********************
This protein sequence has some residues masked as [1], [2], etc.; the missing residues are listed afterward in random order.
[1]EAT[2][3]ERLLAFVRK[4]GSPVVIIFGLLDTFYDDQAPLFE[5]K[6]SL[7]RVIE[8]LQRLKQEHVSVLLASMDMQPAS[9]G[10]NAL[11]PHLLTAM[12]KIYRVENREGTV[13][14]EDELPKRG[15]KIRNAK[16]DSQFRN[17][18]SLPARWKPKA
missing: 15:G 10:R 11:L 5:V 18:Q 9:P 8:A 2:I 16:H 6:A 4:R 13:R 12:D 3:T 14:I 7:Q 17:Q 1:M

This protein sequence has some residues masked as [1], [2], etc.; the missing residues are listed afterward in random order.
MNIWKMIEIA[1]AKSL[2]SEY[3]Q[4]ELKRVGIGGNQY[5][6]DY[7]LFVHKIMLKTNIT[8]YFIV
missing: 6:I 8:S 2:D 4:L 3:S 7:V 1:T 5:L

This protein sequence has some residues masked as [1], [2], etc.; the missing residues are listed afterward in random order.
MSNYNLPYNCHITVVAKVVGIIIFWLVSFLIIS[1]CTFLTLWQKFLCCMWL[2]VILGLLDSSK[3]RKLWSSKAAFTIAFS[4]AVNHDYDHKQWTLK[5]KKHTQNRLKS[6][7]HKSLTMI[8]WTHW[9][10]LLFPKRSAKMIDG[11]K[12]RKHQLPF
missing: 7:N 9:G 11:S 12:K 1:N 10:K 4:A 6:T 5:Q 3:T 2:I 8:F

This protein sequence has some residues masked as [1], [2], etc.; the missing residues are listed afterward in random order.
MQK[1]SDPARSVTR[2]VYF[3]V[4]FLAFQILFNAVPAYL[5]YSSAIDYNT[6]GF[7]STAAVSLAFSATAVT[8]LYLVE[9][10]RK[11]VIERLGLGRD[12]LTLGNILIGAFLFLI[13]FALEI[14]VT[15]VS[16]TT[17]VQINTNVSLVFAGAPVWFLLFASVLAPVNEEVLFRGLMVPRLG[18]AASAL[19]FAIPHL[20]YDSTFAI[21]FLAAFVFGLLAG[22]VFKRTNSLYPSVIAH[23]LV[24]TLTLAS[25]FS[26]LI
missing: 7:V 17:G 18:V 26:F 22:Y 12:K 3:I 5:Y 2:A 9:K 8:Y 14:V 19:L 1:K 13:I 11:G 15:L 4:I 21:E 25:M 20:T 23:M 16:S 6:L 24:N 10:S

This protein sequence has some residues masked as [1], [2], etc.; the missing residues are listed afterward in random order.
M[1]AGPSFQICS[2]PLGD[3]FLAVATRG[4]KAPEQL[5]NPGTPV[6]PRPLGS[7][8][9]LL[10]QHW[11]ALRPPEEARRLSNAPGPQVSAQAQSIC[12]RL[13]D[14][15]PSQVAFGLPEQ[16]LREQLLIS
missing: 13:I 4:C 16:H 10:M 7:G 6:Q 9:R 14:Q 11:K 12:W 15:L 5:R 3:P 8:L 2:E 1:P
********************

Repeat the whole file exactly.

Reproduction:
This protein sequence has some residues masked as [1], [2], etc.; the missing residues are listed afterward in random order.
[1]EAT[2][3]ERLLAFVRK[4]GSPVVIIFGLLDTFYDDQAPLFE[5]K[6]SL[7]RVIE[8]LQRLKQEHVSVLLASMDMQPAS[9]G[10]NAL[11]PHLLTAM[12]KIYRVENREGTV[13][14]EDELPKRG[15]KIRNAK[16]DSQFRN[17][18]SLPARWKPKA
missing: 15:G 10:R 11:L 5:V 18:Q 9:P 8:A 2:I 16:H 6:A 4:R 13:R 12:D 3:T 14:I 7:Q 17:Q 1:M

This protein sequence has some residues masked as [1], [2], etc.; the missing residues are listed afterward in random order.
MNIWKMIEIA[1]AKSL[2]SEY[3]Q[4]ELKRVGIGGNQY[5][6]DY[7]LFVHKIMLKTNIT[8]YFIV
missing: 6:I 8:S 2:D 4:L 3:S 7:V 1:T 5:L

This protein sequence has some residues masked as [1], [2], etc.; the missing residues are listed afterward in random order.
MSNYNLPYNCHITVVAKVVGIIIFWLVSFLIIS[1]CTFLTLWQKFLCCMWL[2]VILGLLDSSK[3]RKLWSSKAAFTIAFS[4]AVNHDYDHKQWTLK[5]KKHTQNRLKS[6][7]HKSLTMI[8]WTHW[9][10]LLFPKRSAKMIDG[11]K[12]RKHQLPF
missing: 7:N 9:G 11:S 12:K 1:N 10:K 4:A 6:T 5:Q 3:T 2:I 8:F

This protein sequence has some residues masked as [1], [2], etc.; the missing residues are listed afterward in random order.
MQK[1]SDPARSVTR[2]VYF[3]V[4]FLAFQILFNAVPAYL[5]YSSAIDYNT[6]GF[7]STAAVSLAFSATAVT[8]LYLVE[9][10]RK[11]VIERLGLGRD[12]LTLGNILIGAFLFLI[13]FALEI[14]VT[15]VS[16]TT[17]VQINTNVSLVFAGAPVWFLLFASVLAPVNEEVLFRGLMVPRLG[18]AASAL[19]FAIPHL[20]YDSTFAI[21]FLAAFVFGLLAG[22]VFKRTNSLYPSVIAH[23]LV[24]TLTLAS[25]FS[26]LI
missing: 7:V 17:G 18:V 26:F 22:Y 12:K 3:I 5:Y 2:A 9:K 8:Y 14:V 19:L 1:K 13:I 11:G 15:L 4:I 21:E 25:M 20:T 23:M 16:S 6:L 24:N 10:S

This protein sequence has some residues masked as [1], [2], etc.; the missing residues are listed afterward in random order.
M[1]AGPSFQICS[2]PLGD[3]FLAVATRG[4]KAPEQL[5]NPGTPV[6]PRPLGS[7][8][9]LL[10]QHW[11]ALRPPEEARRLSNAPGPQVSAQAQSIC[12]RL[13]D[14][15]PSQVAFGLPEQ[16]LREQLLIS
missing: 13:I 4:C 16:H 10:M 7:G 6:Q 9:R 14:Q 11:K 12:W 15:L 5:R 3:P 8:L 2:E 1:P